The Yisr River catchment study area consists of tertiary lower (TV1) and middle (TV2) basalt to quaternary pyroclastic cones and recently reworked eluvial and alluvial deposit sediments (Figure 3). TV1 is generally dark grey and is exposed as a continuous sheet. Megascopically, it is dark grey to light brownish-grey and yellowish-brown, and after, it has been exposed to the elements, it typically takes on a purple or reddish-brown hue. TV2 is usually exposed as continuous, sheet-like, or small block and fragmental outcrops. Megascopically, the upper basalt is dark grey to greyish, and when weathered, it is yellowish-brown to reddish-white or purplish in colour. It is a pyroxene-plagioclase phyric basalt,, and plagioclase phyric basalt with occasional olivine-pyroxene-plagioclase phyric basalt pockets interlayered with pyroclastic tuff. The pyroclastic flows exposed bare rock. It lies on top of the quaternary soil cover and frequently has bushy vegetation. These quaternary rocks commonly outcrop as pyroclasts of scoriaceous basalt-forming cones, forming isolated hills of conical shape and are unevenly distributed and vascularly coarse-grained. The cones had moderate-to-steep slopes. The pyroclasts show various colours in outcrops, such as light grey, dark grey, and purple varieties.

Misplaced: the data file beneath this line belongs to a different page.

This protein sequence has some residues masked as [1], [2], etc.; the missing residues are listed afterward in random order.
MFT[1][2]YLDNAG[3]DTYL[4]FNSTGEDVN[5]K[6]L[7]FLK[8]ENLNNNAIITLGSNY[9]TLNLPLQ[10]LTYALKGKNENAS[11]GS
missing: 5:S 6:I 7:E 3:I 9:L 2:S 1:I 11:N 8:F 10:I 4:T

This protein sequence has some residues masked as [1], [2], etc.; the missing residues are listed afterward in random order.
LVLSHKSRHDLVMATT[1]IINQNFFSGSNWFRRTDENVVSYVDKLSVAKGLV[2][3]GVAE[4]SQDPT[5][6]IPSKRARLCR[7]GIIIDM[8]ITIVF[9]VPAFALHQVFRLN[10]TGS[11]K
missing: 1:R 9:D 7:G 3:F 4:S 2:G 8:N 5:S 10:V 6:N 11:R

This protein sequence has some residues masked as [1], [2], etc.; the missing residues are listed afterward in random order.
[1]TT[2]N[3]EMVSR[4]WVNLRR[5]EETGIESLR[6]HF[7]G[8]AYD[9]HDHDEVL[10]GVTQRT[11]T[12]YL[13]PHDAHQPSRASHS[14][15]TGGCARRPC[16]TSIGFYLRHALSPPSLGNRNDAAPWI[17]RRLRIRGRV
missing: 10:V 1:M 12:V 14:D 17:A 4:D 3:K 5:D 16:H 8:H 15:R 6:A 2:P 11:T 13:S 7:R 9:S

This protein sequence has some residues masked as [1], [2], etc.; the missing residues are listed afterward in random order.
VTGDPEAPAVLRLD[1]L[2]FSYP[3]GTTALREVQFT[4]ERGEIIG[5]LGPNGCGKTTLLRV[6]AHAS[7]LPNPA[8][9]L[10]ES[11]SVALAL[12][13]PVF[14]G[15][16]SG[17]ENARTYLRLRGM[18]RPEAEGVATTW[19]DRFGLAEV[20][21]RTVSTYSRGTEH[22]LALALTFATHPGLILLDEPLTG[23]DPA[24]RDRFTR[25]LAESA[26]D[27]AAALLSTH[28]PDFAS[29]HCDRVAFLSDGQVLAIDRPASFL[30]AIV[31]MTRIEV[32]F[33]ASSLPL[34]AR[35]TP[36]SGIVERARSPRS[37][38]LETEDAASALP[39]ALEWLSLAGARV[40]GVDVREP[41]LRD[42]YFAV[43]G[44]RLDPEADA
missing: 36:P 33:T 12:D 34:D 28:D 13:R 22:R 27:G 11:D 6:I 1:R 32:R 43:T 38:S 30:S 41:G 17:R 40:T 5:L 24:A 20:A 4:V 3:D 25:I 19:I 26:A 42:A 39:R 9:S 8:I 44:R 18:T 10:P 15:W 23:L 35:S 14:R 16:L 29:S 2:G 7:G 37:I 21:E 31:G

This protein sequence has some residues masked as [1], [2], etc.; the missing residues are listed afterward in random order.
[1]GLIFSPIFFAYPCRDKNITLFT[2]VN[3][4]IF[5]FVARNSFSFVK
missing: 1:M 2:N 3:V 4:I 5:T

2.4. Soil of the Study Area